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Contribution to Book
Head injuries and concussion issues
Critical Issues in Global Sport Management
  • Annette Greenhow, Bond University
  • Lisa Gowthorp, Bond University
Date of this Version
1-1-2017
Document Type
Book Chapter
Publication Details

Citation only

Greenhow, A., & Gowthorp, L. (2017). Head injuries and concussion Issues. In N. Schulenkorf & S. Frawley (Eds.), Critical Issues in Global Sport Management (pp. 93-111). Oxon: Routledge.

Access the publisher

© 2017 Nico Schulenkorf and Stephen Frawley

ISBN
9781138911239
Abstract

Sports-related concussion is an important and complex issue, but it is not a new phenomenon. Meehan and Bachur (2009) traced early forms of sports-related concussion to 776 B.C. in the sports of wrestling and fist fighting. The physical risks of contact and collision sports (Luntz, 1980) and challenges of managing injuries (Mitten, 1993), particularly return-to-play or practice decisions, are reoccurring themes across sport, across jurisdictions and across disciplines. However, the recent growth of public awareness regarding sports-related concussion – fuelled by litigation, concussion-related deaths and links to long-term degenerative brain disease – raises questions about the adequacy of the decisions made by rule-makers, including their roles, responsibilities and assessments of risk. It also exposes tensions that arise in balancing the interests of player health and welfare on the one hand, with commercial interests and spectator demands on the other.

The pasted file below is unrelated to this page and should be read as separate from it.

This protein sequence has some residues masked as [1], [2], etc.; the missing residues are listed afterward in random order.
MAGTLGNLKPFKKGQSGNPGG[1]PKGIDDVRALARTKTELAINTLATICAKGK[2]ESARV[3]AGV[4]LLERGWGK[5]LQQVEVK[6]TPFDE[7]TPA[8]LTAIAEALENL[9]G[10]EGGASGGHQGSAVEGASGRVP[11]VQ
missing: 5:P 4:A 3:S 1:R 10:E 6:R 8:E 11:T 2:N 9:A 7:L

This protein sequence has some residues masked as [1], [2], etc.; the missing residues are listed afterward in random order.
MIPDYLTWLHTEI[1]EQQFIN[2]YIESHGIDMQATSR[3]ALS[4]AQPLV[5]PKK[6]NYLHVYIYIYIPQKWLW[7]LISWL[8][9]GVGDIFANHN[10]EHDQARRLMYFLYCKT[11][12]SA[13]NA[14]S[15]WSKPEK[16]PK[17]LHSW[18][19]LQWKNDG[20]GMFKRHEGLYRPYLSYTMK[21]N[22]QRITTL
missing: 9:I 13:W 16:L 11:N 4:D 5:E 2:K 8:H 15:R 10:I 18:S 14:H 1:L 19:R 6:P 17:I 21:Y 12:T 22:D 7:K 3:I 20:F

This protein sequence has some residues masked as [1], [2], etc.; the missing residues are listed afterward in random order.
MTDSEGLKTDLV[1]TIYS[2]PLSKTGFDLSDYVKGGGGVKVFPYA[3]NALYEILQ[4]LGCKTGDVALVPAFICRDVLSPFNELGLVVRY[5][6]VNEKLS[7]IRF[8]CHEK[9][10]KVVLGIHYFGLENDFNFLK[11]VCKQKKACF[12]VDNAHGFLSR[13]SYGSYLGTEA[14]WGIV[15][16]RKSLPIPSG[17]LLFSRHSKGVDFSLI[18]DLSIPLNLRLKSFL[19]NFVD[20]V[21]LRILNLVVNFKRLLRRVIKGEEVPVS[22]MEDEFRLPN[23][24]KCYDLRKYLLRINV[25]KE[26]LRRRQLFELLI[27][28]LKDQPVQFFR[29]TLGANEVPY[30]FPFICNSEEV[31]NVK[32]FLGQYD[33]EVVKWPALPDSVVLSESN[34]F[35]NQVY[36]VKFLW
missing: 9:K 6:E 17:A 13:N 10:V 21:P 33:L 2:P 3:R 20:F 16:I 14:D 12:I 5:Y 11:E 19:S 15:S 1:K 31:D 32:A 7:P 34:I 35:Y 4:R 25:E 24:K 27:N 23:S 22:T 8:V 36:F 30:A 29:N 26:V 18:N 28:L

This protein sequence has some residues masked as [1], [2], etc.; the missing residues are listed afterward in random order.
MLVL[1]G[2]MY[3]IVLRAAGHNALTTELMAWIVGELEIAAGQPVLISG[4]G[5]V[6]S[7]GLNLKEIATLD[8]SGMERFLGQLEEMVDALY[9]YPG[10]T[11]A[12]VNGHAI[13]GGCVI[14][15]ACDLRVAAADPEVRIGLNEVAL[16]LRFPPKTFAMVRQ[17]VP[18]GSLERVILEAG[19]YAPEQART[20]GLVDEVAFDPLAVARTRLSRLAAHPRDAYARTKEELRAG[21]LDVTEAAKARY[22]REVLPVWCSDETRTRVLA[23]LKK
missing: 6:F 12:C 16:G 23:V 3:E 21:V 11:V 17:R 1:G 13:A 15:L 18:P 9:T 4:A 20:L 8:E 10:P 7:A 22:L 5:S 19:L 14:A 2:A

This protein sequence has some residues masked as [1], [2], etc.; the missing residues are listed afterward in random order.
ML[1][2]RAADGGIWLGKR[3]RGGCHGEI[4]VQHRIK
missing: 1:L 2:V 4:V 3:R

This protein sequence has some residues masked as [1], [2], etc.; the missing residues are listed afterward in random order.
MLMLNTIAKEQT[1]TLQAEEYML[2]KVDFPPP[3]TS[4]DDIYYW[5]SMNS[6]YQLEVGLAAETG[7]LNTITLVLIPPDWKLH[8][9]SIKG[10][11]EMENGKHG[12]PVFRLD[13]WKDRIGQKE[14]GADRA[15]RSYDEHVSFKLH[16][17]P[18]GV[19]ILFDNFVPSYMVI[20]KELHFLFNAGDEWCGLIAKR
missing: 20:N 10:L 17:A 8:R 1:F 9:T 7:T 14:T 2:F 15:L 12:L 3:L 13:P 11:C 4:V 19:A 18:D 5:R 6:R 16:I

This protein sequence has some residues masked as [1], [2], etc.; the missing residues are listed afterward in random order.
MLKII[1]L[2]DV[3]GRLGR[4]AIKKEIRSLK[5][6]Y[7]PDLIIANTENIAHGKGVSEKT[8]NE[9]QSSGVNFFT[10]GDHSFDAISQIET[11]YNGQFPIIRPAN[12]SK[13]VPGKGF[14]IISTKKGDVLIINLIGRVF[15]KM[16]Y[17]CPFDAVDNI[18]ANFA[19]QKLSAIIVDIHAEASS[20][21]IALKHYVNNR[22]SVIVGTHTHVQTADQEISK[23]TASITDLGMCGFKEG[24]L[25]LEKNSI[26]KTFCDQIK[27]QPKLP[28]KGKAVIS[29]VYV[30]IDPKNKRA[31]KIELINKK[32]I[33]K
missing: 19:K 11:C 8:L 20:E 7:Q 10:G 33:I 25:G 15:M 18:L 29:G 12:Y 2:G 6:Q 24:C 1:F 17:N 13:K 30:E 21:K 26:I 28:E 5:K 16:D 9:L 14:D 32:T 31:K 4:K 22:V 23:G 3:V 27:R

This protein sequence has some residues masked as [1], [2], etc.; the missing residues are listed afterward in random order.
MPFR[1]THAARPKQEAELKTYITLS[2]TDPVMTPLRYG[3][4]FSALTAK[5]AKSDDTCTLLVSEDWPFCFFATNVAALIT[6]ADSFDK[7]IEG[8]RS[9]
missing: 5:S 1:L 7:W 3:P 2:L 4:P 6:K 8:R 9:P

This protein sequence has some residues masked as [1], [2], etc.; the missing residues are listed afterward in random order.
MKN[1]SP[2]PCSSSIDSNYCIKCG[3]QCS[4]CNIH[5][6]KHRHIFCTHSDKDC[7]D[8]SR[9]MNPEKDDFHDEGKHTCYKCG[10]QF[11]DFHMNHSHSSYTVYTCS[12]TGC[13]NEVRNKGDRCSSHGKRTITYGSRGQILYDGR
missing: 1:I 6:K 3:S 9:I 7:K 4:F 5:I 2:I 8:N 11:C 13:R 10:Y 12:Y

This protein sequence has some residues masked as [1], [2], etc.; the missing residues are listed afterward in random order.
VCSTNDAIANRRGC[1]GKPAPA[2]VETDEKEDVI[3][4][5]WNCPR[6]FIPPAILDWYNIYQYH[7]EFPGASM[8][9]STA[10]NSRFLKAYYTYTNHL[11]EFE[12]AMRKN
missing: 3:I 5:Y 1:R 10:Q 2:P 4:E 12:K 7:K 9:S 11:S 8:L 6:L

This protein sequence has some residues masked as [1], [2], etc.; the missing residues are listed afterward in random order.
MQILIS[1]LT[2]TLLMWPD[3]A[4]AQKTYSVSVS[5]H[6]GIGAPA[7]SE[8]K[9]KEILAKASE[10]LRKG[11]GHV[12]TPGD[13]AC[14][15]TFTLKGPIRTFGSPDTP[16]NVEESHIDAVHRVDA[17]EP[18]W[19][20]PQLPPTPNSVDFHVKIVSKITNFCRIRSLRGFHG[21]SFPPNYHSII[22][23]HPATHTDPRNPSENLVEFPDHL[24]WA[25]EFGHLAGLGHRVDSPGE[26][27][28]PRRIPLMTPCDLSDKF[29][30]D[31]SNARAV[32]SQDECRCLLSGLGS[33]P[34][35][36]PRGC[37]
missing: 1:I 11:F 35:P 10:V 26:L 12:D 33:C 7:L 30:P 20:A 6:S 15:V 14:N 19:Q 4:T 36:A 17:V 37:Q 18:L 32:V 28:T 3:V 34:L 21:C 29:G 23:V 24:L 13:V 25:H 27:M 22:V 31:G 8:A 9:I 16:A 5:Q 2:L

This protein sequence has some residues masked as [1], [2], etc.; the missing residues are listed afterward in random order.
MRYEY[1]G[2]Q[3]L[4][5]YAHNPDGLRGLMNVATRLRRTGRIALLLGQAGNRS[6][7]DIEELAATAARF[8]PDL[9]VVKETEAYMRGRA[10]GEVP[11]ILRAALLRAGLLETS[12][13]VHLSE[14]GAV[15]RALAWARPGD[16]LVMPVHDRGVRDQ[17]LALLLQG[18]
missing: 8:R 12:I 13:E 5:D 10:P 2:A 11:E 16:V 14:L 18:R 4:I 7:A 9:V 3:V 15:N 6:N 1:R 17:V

From a management and governance perspective, it is important to consider the role of international and national sporting organisations in determining where responsibilities lie and in determining who is responsible for setting rules regarding sports-related concussions. For the purposes of this chapter, the organisation with the greatest responsible for rule-making (i.e., ultimate rule-maker) for the sport will be referred to as the sport governing body. Key issues for consideration include whether the relevant sport governing body has recognised the issue, the emphasis it places on the risks involved (and where it sits on its risk agenda) and whether the sport governing body has promulgated rules and implemented appropriate policies and procedures to limit or reduce risk.

From a legal perspective, considerations include whether the sport governing body has taken reasonable care over the years to protect and enhance the safety of participants in their sport, and whether the particular sport has kept abreast of evolving science and research on sportsrelated concussion. A retrospective analysis of research demonstrates that this issue has been dominated by scientific efforts to establish the epidemiology of sports-related concussion.

Citation Information
Annette Greenhow and Lisa Gowthorp. "Head injuries and concussion issues" OxonCritical Issues in Global Sport Management (2017) p. 93 - 111
Available at: http://works.bepress.com/annette_greenhow/13/